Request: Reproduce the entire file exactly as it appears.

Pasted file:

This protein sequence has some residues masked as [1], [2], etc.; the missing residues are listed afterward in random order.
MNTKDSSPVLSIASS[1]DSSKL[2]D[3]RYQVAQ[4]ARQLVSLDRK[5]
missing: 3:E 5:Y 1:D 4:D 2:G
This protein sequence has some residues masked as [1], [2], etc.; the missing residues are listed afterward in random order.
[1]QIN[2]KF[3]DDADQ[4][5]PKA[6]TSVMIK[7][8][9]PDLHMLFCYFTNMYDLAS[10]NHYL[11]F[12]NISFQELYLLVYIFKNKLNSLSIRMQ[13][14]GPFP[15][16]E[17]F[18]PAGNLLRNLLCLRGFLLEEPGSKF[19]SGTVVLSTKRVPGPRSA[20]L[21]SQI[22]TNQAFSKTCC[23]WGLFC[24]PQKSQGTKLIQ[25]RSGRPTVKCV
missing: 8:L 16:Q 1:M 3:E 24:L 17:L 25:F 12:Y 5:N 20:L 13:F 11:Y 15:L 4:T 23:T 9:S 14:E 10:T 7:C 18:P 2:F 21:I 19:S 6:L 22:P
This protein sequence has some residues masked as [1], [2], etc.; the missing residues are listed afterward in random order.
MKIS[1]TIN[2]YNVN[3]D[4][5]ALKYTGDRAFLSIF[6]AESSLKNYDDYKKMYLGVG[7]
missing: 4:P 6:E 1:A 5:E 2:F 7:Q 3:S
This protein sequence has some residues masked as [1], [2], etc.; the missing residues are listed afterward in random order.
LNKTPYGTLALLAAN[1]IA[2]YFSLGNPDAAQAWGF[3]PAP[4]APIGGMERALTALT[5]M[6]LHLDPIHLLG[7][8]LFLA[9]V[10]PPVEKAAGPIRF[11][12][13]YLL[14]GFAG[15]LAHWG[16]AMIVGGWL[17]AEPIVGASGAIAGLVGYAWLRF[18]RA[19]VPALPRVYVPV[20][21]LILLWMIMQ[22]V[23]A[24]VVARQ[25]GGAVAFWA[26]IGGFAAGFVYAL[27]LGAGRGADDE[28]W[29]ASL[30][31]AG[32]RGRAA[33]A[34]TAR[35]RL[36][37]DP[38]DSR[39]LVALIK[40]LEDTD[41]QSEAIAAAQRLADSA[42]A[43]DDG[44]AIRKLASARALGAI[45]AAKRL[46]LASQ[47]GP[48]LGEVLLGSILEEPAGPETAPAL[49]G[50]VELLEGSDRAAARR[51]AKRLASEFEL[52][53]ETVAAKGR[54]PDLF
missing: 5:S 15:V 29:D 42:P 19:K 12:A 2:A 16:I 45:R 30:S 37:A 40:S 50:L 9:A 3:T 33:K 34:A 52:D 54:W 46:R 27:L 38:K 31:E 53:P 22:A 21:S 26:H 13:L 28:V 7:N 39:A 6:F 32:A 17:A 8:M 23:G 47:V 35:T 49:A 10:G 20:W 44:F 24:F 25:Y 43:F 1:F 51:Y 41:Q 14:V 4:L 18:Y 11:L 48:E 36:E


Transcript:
This protein sequence has some residues masked as [1], [2], etc.; the missing residues are listed afterward in random order.
MNTKDSSPVLSIASS[1]DSSKL[2]D[3]RYQVAQ[4]ARQLVSLDRK[5]
missing: 3:E 5:Y 1:D 4:D 2:G
This protein sequence has some residues masked as [1], [2], etc.; the missing residues are listed afterward in random order.
[1]QIN[2]KF[3]DDADQ[4][5]PKA[6]TSVMIK[7][8][9]PDLHMLFCYFTNMYDLAS[10]NHYL[11]F[12]NISFQELYLLVYIFKNKLNSLSIRMQ[13][14]GPFP[15][16]E[17]F[18]PAGNLLRNLLCLRGFLLEEPGSKF[19]SGTVVLSTKRVPGPRSA[20]L[21]SQI[22]TNQAFSKTCC[23]WGLFC[24]PQKSQGTKLIQ[25]RSGRPTVKCV
missing: 8:L 16:Q 1:M 3:E 24:L 17:L 25:F 12:Y 5:N 20:L 13:F 11:Y 15:L 4:T 23:T 9:S 14:E 10:T 7:C 18:P 2:F 21:I 19:S 6:L 22:P
This protein sequence has some residues masked as [1], [2], etc.; the missing residues are listed afterward in random order.
MKIS[1]TIN[2]YNVN[3]D[4][5]ALKYTGDRAFLSIF[6]AESSLKNYDDYKKMYLGVG[7]
missing: 4:P 6:E 1:A 5:E 2:F 7:Q 3:S
This protein sequence has some residues masked as [1], [2], etc.; the missing residues are listed afterward in random order.
LNKTPYGTLALLAAN[1]IA[2]YFSLGNPDAAQAWGF[3]PAP[4]APIGGMERALTALT[5]M[6]LHLDPIHLLG[7][8]LFLA[9]V[10]PPVEKAAGPIRF[11][12][13]YLL[14]GFAG[15]LAHWG[16]AMIVGGWL[17]AEPIVGASGAIAGLVGYAWLRF[18]RA[19]VPALPRVYVPV[20][21]LILLWMIMQ[22]V[23]A[24]VVARQ[25]GGAVAFWA[26]IGGFAAGFVYAL[27]LGAGRGADDE[28]W[29]ASL[30][31]AG[32]RGRAA[33]A[34]TAR[35]RL[36][37]DP[38]DSR[39]LVALIK[40]LEDTD[41]QSEAIAAAQRLADSA[42]A[43]DDG[44]AIRKLASARALGAI[45]AAKRL[46]LASQ[47]GP[48]LGEVLLGSILEEPAGPETAPAL[49]G[50]VELLEGSDRAAARR[51]AKRLASEFEL[52][53]ETVAAKGR[54]PDLF
missing: 5:S 15:V 29:D 42:P 19:K 12:A 2:A 16:I 45:R 30:S 37:A 40:S 50:L 9:A 3:T 33:K 34:A 52:D 54:W 46:R 27:L 38:K 31:E 53:P 22:A 21:S 26:H 13:L 28:V 7:N 39:A 6:F 32:A 17:A 8:M 23:G 47:V 35:T 49:A 10:G 20:W 44:F 24:F 25:Y 43:F 1:F 51:Y 41:Q 14:V 4:L 18:Y 11:L 48:E 36:E